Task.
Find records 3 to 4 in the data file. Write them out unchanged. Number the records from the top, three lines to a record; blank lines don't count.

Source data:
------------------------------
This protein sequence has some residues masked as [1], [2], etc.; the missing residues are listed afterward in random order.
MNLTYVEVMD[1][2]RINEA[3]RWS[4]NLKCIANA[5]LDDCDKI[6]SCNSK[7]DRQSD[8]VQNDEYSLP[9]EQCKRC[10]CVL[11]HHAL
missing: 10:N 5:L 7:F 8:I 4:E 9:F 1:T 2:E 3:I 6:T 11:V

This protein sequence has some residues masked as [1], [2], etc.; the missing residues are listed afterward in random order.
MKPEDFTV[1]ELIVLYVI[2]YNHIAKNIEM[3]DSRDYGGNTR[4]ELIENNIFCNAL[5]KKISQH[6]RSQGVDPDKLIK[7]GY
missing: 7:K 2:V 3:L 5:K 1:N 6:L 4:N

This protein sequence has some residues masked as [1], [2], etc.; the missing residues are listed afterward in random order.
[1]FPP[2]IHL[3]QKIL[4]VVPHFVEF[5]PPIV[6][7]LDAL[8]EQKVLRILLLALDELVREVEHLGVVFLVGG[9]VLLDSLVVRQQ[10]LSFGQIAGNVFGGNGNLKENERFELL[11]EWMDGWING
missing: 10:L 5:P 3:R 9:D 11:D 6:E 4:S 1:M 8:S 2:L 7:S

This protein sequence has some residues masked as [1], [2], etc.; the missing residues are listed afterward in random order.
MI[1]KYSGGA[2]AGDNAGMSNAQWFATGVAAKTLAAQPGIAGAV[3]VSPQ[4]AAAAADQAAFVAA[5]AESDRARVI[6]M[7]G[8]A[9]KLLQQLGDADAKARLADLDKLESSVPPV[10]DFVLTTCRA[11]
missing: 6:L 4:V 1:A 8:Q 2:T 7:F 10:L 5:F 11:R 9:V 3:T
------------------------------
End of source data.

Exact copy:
This protein sequence has some residues masked as [1], [2], etc.; the missing residues are listed afterward in random order.
[1]FPP[2]IHL[3]QKIL[4]VVPHFVEF[5]PPIV[6][7]LDAL[8]EQKVLRILLLALDELVREVEHLGVVFLVGG[9]VLLDSLVVRQQ[10]LSFGQIAGNVFGGNGNLKENERFELL[11]EWMDGWING
missing: 10:L 5:P 3:R 9:D 11:D 6:E 4:S 1:M 8:S 2:L 7:S

This protein sequence has some residues masked as [1], [2], etc.; the missing residues are listed afterward in random order.
MI[1]KYSGGA[2]AGDNAGMSNAQWFATGVAAKTLAAQPGIAGAV[3]VSPQ[4]AAAAADQAAFVAA[5]AESDRARVI[6]M[7]G[8]A[9]KLLQQLGDADAKARLADLDKLESSVPPV[10]DFVLTTCRA[11]
missing: 6:L 4:V 1:A 8:Q 2:T 7:F 10:L 5:F 11:R 9:V 3:T